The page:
Weed Killer Residue: Length Of Time Chemical Herbicides Linger In Soil

herbicide (herbicide) can be an effective way to get rid of unwanted plants you may have in your garden, but herbicide is usually made up of quite powerful chemicals. these chemicals may not be something you want to contaminate plants, especially fruits and vegetables. So the questions “how long does herbicide last in the soil?” and “Is it safe to eat food grown where herbicide has been previously sprayed?” can go up.

soil herbicide

The first thing you need to know is that if the herbicide was still present, your plants might not be able to survive. very few plants can survive a chemical herbicide, and those that do are either genetically engineered to do so or are weeds that have become resistant. Chances are the fruit or vegetable plant you are growing is not resistant to the herbicide or to most herbicides in general. many herbicides are designed to attack the root system of the plant. if the herbicide was still present in the soil, you wouldn’t be able to grow anything.

Reading: How long for weed killer to wear off

This is why most herbicides are designed to evaporate within 24-78 hours. this means that, for the most part, it is safe to plant anything, edible or inedible, in a spot where you have sprayed herbicide after three days. if you want to be on the safe side, you can wait a week or two before planting.

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In fact, most herbicides sold residentially are required by law to break down in the soil within 14 days, if not sooner. take glyphosate, for example. This non-selective post-emergence herbicide typically breaks down in days to weeks depending on the specific product you have.

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(note: new research has indicated that glyphosate may, in fact, remain in the soil longer than initially thought, up to at least a year. it is best to avoid use this herbicide if possible unless absolutely necessary, and only with caution).

herbicide residues over time

While all herbicide residues degrade over time, they still depend on several factors: weather conditions (light, humidity and temperature), soil and herbicide properties. even if there are some residual chemicals that are not lethal to plants left in the soil after the herbicide has evaporated or broken down, these chemicals will most likely be washed away after a good rain or irrigation or two.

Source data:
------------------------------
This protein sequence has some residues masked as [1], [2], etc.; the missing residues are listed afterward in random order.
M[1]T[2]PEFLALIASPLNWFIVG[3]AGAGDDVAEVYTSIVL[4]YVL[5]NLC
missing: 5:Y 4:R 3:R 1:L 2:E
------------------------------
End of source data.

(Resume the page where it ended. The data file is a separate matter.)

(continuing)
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Still, it can be argued that these chemical herbicides remain in the soil for much longer than a month, or even years, and it is true that residual sterilants, or “bare soil” herbicides, remain in the soil for long periods . but these stronger herbicides are normally limited to agricultural specialists and professionals. they are not intended for home use in gardens and landscapes; therefore, the average homeowner is generally unable to purchase them.

For the most part, the chemicals found in herbicides are not a problem for the home gardener once they have evaporated. According to many professionals in the field, most herbicides in use today have a relatively short residual life, as the EPA generally denies registration of those that are more potent.

That said, it’s always a good idea to fully read the directions and warnings on the label of any herbicide or herbicide product you buy. the manufacturer will have provided detailed instructions on how to apply the herbicide and when it will be safe to grow plants in that area again.

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Note: Any recommendations regarding the use of chemicals are for informational purposes only. Specific brand names or commercial products or services do not imply endorsement. chemical control should only be used as a last resort, as organic approaches are safer and more environmentally friendly.

See also: Common Questions-COBRA

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